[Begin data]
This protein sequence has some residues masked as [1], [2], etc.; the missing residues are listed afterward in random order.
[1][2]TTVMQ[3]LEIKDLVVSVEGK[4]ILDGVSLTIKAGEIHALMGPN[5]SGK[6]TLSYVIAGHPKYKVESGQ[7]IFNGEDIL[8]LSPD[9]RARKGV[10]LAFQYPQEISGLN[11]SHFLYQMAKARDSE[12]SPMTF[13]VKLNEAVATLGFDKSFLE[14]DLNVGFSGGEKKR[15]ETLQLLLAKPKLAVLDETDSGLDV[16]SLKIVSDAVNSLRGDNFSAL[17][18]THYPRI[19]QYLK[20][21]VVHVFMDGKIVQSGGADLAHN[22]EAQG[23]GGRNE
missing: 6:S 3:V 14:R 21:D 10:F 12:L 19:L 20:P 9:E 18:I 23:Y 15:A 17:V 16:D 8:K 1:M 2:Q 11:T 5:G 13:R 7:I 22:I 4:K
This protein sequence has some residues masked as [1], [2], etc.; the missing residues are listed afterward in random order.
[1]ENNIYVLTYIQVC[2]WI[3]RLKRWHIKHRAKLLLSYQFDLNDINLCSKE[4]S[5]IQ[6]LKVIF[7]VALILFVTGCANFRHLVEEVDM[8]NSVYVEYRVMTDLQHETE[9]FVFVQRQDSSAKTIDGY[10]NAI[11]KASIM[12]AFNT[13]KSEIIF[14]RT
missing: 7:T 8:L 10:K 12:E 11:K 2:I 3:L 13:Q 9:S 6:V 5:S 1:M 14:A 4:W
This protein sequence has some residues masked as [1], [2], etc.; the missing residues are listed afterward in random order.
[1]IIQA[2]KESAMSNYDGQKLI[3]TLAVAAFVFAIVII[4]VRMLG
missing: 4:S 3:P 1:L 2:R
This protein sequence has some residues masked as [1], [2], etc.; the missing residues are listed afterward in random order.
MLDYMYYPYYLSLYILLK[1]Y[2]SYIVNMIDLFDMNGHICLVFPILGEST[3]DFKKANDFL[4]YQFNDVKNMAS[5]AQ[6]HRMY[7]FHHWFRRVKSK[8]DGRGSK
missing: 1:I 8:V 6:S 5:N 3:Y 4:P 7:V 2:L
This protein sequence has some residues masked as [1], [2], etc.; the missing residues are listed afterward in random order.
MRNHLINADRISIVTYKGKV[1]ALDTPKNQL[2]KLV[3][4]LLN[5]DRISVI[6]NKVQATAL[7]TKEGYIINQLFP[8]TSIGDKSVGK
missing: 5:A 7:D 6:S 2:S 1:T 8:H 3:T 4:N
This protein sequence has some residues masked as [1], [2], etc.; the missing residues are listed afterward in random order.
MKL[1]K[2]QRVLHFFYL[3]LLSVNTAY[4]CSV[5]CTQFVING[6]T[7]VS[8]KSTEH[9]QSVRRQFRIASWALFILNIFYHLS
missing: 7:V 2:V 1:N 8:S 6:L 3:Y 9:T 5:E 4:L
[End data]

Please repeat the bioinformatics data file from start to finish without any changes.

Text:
This protein sequence has some residues masked as [1], [2], etc.; the missing residues are listed afterward in random order.
[1][2]TTVMQ[3]LEIKDLVVSVEGK[4]ILDGVSLTIKAGEIHALMGPN[5]SGK[6]TLSYVIAGHPKYKVESGQ[7]IFNGEDIL[8]LSPD[9]RARKGV[10]LAFQYPQEISGLN[11]SHFLYQMAKARDSE[12]SPMTF[13]VKLNEAVATLGFDKSFLE[14]DLNVGFSGGEKKR[15]ETLQLLLAKPKLAVLDETDSGLDV[16]SLKIVSDAVNSLRGDNFSAL[17][18]THYPRI[19]QYLK[20][21]VVHVFMDGKIVQSGGADLAHN[22]EAQG[23]GGRNE
missing: 6:S 3:V 14:R 21:D 10:F 12:L 19:L 20:P 9:E 18:I 23:Y 15:A 17:V 16:D 8:K 1:M 2:Q 11:T 5:G 13:R 7:I 22:I 4:K
This protein sequence has some residues masked as [1], [2], etc.; the missing residues are listed afterward in random order.
[1]ENNIYVLTYIQVC[2]WI[3]RLKRWHIKHRAKLLLSYQFDLNDINLCSKE[4]S[5]IQ[6]LKVIF[7]VALILFVTGCANFRHLVEEVDM[8]NSVYVEYRVMTDLQHETE[9]FVFVQRQDSSAKTIDGY[10]NAI[11]KASIM[12]AFNT[13]KSEIIF[14]RT
missing: 7:T 8:L 10:K 12:E 11:K 2:I 3:L 13:Q 9:S 6:V 5:S 1:M 14:A 4:W
This protein sequence has some residues masked as [1], [2], etc.; the missing residues are listed afterward in random order.
[1]IIQA[2]KESAMSNYDGQKLI[3]TLAVAAFVFAIVII[4]VRMLG
missing: 4:S 3:P 1:L 2:R
This protein sequence has some residues masked as [1], [2], etc.; the missing residues are listed afterward in random order.
MLDYMYYPYYLSLYILLK[1]Y[2]SYIVNMIDLFDMNGHICLVFPILGEST[3]DFKKANDFL[4]YQFNDVKNMAS[5]AQ[6]HRMY[7]FHHWFRRVKSK[8]DGRGSK
missing: 1:I 8:V 6:S 5:N 3:Y 4:P 7:V 2:L
This protein sequence has some residues masked as [1], [2], etc.; the missing residues are listed afterward in random order.
MRNHLINADRISIVTYKGKV[1]ALDTPKNQL[2]KLV[3][4]LLN[5]DRISVI[6]NKVQATAL[7]TKEGYIINQLFP[8]TSIGDKSVGK
missing: 5:A 7:D 6:S 2:S 1:T 8:H 3:T 4:N
This protein sequence has some residues masked as [1], [2], etc.; the missing residues are listed afterward in random order.
MKL[1]K[2]QRVLHFFYL[3]LLSVNTAY[4]CSV[5]CTQFVING[6]T[7]VS[8]KSTEH[9]QSVRRQFRIASWALFILNIFYHLS
missing: 7:V 2:V 1:N 8:S 6:L 3:Y 9:T 5:E 4:L